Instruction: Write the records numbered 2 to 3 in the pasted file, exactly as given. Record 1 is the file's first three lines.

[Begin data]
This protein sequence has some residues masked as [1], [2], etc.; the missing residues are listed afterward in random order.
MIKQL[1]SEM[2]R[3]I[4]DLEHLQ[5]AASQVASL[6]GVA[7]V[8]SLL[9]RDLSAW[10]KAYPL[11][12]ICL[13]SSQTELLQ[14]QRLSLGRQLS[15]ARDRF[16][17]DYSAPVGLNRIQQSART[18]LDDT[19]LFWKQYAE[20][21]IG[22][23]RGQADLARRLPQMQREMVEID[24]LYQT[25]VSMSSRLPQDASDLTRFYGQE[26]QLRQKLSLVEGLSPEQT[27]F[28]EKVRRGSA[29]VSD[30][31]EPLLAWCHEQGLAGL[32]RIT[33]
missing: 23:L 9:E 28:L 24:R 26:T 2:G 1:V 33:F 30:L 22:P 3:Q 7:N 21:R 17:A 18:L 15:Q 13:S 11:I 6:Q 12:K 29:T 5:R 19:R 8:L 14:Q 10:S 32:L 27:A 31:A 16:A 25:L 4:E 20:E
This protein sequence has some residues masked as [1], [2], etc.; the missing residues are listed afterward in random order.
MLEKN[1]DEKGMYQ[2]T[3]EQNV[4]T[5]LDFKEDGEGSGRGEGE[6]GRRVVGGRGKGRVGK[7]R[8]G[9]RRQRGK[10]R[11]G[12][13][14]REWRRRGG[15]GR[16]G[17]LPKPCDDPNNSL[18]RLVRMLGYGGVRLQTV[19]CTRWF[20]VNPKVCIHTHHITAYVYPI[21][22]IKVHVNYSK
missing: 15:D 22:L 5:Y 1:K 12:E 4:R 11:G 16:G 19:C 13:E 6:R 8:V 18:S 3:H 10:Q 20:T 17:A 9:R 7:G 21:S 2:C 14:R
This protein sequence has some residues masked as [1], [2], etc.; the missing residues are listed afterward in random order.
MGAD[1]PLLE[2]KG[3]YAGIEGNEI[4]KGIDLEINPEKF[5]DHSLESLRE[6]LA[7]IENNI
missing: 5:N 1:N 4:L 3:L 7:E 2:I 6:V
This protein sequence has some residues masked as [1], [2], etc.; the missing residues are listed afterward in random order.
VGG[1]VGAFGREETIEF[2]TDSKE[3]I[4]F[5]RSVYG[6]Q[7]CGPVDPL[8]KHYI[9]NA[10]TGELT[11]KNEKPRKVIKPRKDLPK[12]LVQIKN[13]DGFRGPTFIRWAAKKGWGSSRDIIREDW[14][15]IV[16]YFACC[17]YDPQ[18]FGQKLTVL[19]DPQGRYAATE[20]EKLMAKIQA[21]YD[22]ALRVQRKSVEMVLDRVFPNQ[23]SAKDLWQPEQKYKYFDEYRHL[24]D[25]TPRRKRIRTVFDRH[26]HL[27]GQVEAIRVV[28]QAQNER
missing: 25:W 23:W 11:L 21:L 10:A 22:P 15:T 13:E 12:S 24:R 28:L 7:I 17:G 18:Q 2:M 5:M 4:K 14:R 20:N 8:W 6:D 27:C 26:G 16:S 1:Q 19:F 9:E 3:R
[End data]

This protein sequence has some residues masked as [1], [2], etc.; the missing residues are listed afterward in random order.
MLEKN[1]DEKGMYQ[2]T[3]EQNV[4]T[5]LDFKEDGEGSGRGEGE[6]GRRVVGGRGKGRVGK[7]R[8]G[9]RRQRGK[10]R[11]G[12][13][14]REWRRRGG[15]GR[16]G[17]LPKPCDDPNNSL[18]RLVRMLGYGGVRLQTV[19]CTRWF[20]VNPKVCIHTHHITAYVYPI[21][22]IKVHVNYSK
missing: 15:D 22:L 5:Y 1:K 12:E 4:R 11:G 16:G 19:C 13:E 6:R 8:V 18:S 3:H 10:Q 20:T 17:A 9:R 7:G 21:S 2:C 14:R
This protein sequence has some residues masked as [1], [2], etc.; the missing residues are listed afterward in random order.
MGAD[1]PLLE[2]KG[3]YAGIEGNEI[4]KGIDLEINPEKF[5]DHSLESLRE[6]LA[7]IENNI
missing: 5:N 1:N 4:L 3:L 7:E 2:I 6:V